Deep sadness following the death of two cricket greats
SUSSEX County Cricket Club have been "deeply saddened" this week following the deaths of two cricketing greats with close connections to the club.
Former captain Tony Greig died on Saturday, December 29, at the age of 66, while Test Match Special commentator Christopher Martin-Jenkins, whose son Robin helped Sussex to the County Championship in 2003 and 2006, died on New Year's Day, aged 67.
Sussex players took to social networking website Twitter to pay tribute to the two men, with Matt Prior describing Martin-Jenkins as a "legend" and several others calling him "a true gentleman". Prior also said Greig was one of his heroes.
Greig, who played for Sussex between 1966 and 1978, also played for England, scoring 3,599 Test runs at an average of 40.43 and taking 141 wickets at an average of 32.20.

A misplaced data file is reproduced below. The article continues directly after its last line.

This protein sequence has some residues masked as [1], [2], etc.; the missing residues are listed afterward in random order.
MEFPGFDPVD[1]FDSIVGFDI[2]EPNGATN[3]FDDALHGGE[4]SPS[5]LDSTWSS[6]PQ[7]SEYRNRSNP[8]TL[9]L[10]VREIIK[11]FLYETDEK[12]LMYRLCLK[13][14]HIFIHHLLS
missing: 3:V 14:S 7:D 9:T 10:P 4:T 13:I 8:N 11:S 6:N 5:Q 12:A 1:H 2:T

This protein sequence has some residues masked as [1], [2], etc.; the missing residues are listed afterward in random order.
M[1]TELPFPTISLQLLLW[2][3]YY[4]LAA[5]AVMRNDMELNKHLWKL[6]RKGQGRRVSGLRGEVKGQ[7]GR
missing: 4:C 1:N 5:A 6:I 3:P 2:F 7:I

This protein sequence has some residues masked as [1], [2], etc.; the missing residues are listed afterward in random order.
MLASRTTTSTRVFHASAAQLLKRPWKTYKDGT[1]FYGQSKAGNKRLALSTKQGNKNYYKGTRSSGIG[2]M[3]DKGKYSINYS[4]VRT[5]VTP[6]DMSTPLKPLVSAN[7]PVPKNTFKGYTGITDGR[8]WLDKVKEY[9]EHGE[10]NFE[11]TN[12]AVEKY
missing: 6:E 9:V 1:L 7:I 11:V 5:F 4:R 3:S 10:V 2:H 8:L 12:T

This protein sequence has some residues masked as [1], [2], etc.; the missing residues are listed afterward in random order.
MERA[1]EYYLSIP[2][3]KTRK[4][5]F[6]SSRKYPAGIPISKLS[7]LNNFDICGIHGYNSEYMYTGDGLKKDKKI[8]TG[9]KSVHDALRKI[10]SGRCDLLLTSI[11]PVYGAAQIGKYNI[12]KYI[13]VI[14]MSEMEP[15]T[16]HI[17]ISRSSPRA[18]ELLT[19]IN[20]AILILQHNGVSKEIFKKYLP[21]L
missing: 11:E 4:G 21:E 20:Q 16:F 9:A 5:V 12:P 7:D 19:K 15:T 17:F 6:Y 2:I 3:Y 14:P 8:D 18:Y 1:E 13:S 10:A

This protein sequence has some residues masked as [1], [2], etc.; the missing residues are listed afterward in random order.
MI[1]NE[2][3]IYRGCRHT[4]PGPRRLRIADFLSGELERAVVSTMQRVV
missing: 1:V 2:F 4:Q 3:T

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He also captained England before joining Kerry Packer's breakaway World Series Cricket competition, for which he was one of the star recruits.
Greig lived in Sydney, Australia, from the late 1970s and commentated on cricket for Channel Nine for 33 years, while he visited the County Ground at Hove in July 2012.
Christopher Martin-Jenkins – or CMJ as he was widely known – died on Monday after a short battle with cancer. He was well-respected throughout the cricketing world for his unique style of writing and commentary, while he was close to Sussex with his son Robin playing for the county for 15 years.
Sussex chairman Jim May said: "Everyone connected with Sussex cricket is deeply saddened by the untimely loss of these two cricketing giants."
May also said that the club would be opening separate books of condolence.
The books will open at the County Ground from Monday, January 7 and remain open between 9am and 5pm (Monday to Friday) until the end of the month.